The battle over the fence at Trade Wind Fields Preserve is apparently over.
After hearing testimony from fence opponents, who spilled into the lobby of Land Bank headquarters in Edgartown, commissioners voted 7-0 to install the 1.4-mile post and wire fence at their regular meeting on Monday afternoon.
The ruling turns a deaf ear to the Oak Bluffs Land Bank Advisory Board, which voted 5-1 last Tuesday night to recommend that the Land Bank Commission postpone construction of the fence for a six-month period.
Oak Bluffs commissioners voted against the fence primarily because a new trail map showed roughly half of the trail that currently lines the perimeter of the grasslands will be rerouted through the surrounding woods.
On Monday, fence opponents expressed safety concerns about walking in dense woods, where ice clings to the trails for long periods and where bikers can collide with walkers on blind curves. Several women said they felt unsafe walking in the woods alone.
Land Bank biologist Julie Russell told commissioners that the rerouting was to comply with conditions of the National Heritage and Endangered Species Program (NHESP) permit, which was granted on Nov. 8. Specifically, all fence posts had to be at least 10 feet from any of the species of concern.
Ms. Russell also said a six-month delay would not help inform biologists if the species of concern were increasing in number. She reiterated that previous methods to keep people off of the sandplain grassland at the property, including signage and a part-time monitor, had been unsuccessful over the years.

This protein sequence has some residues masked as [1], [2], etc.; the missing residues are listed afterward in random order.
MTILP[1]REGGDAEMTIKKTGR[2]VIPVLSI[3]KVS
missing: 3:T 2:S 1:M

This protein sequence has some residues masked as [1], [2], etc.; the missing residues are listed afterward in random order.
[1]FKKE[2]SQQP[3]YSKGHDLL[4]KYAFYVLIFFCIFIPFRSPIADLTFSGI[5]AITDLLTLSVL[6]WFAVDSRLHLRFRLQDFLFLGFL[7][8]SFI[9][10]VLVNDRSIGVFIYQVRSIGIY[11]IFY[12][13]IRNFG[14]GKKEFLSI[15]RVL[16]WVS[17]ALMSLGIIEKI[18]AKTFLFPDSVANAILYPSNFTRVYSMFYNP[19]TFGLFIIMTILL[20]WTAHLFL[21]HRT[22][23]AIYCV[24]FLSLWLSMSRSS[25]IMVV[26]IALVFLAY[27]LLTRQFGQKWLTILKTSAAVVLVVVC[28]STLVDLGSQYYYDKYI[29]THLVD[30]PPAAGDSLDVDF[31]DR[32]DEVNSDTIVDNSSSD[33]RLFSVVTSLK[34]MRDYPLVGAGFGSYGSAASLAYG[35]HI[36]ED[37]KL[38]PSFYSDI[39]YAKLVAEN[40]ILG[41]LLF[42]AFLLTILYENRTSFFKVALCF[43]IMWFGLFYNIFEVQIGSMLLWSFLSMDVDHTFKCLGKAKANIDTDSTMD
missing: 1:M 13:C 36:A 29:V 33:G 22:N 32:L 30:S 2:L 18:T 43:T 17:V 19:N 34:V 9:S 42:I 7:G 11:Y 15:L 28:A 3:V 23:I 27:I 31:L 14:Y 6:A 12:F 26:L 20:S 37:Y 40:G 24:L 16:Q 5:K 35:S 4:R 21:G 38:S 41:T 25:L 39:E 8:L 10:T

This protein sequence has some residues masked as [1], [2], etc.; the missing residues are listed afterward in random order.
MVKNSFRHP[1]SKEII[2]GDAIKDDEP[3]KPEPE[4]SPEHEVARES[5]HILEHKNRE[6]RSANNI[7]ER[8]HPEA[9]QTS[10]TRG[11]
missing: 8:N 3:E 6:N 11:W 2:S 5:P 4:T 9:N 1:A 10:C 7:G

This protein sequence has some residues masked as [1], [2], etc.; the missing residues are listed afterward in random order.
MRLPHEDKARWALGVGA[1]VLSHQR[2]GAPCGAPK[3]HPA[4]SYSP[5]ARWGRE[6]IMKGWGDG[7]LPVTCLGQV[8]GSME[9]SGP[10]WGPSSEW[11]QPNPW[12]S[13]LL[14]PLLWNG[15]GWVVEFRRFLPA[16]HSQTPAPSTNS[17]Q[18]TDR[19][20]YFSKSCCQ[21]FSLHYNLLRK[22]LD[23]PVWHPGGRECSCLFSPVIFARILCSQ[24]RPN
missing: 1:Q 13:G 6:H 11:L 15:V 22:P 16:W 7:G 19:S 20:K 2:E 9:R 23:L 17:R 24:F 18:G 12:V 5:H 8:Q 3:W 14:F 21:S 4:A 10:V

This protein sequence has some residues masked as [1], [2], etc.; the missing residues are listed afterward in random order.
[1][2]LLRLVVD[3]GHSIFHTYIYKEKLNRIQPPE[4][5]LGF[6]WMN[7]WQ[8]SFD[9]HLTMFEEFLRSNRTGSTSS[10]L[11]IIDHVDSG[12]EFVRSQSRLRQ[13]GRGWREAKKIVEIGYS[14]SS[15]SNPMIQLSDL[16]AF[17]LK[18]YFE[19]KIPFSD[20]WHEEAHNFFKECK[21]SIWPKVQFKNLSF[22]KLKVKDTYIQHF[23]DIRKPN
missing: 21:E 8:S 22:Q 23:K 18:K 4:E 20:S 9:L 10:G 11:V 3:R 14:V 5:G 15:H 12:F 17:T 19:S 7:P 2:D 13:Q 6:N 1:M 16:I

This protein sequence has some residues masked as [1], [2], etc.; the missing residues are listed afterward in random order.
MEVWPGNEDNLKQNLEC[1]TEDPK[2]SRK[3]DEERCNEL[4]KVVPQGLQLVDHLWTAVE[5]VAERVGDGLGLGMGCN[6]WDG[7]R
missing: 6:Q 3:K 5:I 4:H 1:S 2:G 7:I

Opponents of the fence point to the increased lushness of the fields in the past year as evidence of increased cooperation.
Ms. Russell said there was no drought on the Vineyard this summer, and it was impossible to pinpoint the reasons for the regrowth.
The Land Bank Commission initially voted to install the fence on June 6. Fence opponents have presented the commission and the advisory board with several petitions, and have been a vocal presence at public meetings this fall.
At an Oct. 18 public hearing, opponents asked Land Bank staff and board members to consider the dramatic improvement of the property in recent years, which they said is due in part to 95 percent compliance of Land Bank rules.
According to Ms. Russell, the runway and taxiway at Trade Wind are home to rare flora and fauna — the New England blazing star, sandplain blue-eyed grass, and purple tiger beetle — which are designated as species of “special concern” by NHESP, and also to purple needlegrass, which is classified as “threatened.” The New England blazing star was discovered just this summer by Ms. Russell.